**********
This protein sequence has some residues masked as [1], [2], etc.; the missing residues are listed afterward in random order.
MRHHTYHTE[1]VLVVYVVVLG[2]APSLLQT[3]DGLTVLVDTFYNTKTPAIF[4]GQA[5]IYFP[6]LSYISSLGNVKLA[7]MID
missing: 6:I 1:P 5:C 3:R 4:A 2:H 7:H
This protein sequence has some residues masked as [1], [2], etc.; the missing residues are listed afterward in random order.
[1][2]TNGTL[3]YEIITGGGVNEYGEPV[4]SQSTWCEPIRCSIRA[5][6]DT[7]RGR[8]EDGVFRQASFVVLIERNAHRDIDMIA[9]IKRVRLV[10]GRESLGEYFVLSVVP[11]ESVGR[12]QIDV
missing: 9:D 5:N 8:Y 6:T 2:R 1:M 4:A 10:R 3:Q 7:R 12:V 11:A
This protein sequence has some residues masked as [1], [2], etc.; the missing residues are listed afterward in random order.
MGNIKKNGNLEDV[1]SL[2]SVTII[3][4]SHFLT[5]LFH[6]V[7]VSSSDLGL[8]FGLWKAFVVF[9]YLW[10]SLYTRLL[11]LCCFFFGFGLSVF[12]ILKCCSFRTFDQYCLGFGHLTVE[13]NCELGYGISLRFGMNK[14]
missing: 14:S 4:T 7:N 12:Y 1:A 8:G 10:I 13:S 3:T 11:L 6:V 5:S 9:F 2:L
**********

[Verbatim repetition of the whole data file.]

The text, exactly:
This protein sequence has some residues masked as [1], [2], etc.; the missing residues are listed afterward in random order.
MRHHTYHTE[1]VLVVYVVVLG[2]APSLLQT[3]DGLTVLVDTFYNTKTPAIF[4]GQA[5]IYFP[6]LSYISSLGNVKLA[7]MID
missing: 6:I 1:P 5:C 3:R 4:A 2:H 7:H
This protein sequence has some residues masked as [1], [2], etc.; the missing residues are listed afterward in random order.
[1][2]TNGTL[3]YEIITGGGVNEYGEPV[4]SQSTWCEPIRCSIRA[5][6]DT[7]RGR[8]EDGVFRQASFVVLIERNAHRDIDMIA[9]IKRVRLV[10]GRESLGEYFVLSVVP[11]ESVGR[12]QIDV
missing: 9:D 5:N 8:Y 6:T 2:R 1:M 4:A 10:R 3:Q 7:R 12:V 11:A
This protein sequence has some residues masked as [1], [2], etc.; the missing residues are listed afterward in random order.
MGNIKKNGNLEDV[1]SL[2]SVTII[3][4]SHFLT[5]LFH[6]V[7]VSSSDLGL[8]FGLWKAFVVF[9]YLW[10]SLYTRLL[11]LCCFFFGFGLSVF[12]ILKCCSFRTFDQYCLGFGHLTVE[13]NCELGYGISLRFGMNK[14]
missing: 14:S 4:T 7:N 12:Y 1:A 8:G 10:I 13:S 3:T 11:L 6:V 5:S 9:F 2:L